What Happens If a Spider Breaks a Leg?

A spider’s legs are necessary for its web-building abilities. They also play a role in controlling its prey.

Spiders have four pairs of jointed legs and two to three terminal claws. In addition to the exoskeleton, the spider has a thorax that contains mouthparts and an epigynum.

The thorax also houses the eyes. It is joined with the carapace by a slim waist. Some spiders have reproductive openings, such as a gonopore, on their thorax.

When a spider loses a leg, it can be replaced by a new one. During the regeneration process, the spider uses its own muscles to move the new exoskeleton. This is done to minimize costs associated with the leg loss.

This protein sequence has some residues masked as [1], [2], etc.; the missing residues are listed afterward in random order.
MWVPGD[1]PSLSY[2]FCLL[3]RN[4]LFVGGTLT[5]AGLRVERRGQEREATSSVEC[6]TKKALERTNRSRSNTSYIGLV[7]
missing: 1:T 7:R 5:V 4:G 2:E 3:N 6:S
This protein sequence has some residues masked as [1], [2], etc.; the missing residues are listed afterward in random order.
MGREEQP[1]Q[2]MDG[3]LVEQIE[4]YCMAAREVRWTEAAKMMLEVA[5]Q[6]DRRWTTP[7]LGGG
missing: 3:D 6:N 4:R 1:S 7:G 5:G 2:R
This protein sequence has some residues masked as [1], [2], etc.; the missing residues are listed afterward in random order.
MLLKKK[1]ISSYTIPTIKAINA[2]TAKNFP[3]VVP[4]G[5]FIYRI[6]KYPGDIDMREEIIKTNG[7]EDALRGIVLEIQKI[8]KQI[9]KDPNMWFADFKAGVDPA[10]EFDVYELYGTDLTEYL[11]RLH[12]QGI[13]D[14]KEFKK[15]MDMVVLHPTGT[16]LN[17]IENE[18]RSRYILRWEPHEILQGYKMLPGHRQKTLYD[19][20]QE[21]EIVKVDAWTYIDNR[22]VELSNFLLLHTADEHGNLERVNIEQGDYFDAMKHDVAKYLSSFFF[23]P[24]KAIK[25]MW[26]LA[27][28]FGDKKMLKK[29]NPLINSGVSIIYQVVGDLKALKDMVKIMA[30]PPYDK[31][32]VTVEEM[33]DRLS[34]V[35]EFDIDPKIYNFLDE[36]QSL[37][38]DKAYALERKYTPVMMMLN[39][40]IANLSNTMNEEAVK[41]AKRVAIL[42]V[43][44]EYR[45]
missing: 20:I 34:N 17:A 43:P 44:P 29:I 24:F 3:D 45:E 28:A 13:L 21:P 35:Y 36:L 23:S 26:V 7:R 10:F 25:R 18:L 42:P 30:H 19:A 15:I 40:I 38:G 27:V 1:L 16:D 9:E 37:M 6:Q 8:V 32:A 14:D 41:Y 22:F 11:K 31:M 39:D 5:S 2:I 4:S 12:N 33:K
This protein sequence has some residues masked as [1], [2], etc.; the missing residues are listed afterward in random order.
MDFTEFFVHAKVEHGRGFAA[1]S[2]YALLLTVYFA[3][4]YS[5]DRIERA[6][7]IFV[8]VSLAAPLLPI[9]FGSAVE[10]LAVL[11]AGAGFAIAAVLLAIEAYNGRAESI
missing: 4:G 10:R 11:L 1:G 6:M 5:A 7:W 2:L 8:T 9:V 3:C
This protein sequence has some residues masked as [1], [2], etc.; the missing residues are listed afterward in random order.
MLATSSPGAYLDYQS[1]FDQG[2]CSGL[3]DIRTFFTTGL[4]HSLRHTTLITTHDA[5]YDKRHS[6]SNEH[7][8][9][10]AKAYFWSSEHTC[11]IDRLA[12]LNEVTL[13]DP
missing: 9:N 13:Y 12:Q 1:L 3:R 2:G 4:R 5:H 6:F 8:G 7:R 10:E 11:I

Some spiders molt frequently during their lives. Others undergo delayed molts. These delayed molts may be due to a faulty hormone balance.

Usually, a small injury during molting is fatal. However, many spider species lower themselves on the silk line during molting. If the spider is not able to molt, it may dry out and die.

Another reason why spiders molt is to increase their size. To molt, the spider secretes a fluid called hemolymph. Hemolymph expands the cephalothorax and creates a gap between the old and the new exoskeleton.

Spiders have a number of advantages over other insects, including their ability to regenerate lost legs. Regeneration takes away resources from growth and survival.

However, some spiders are not adapted for regeneration. These spiders may be less mobile, or have a harder time escaping predators.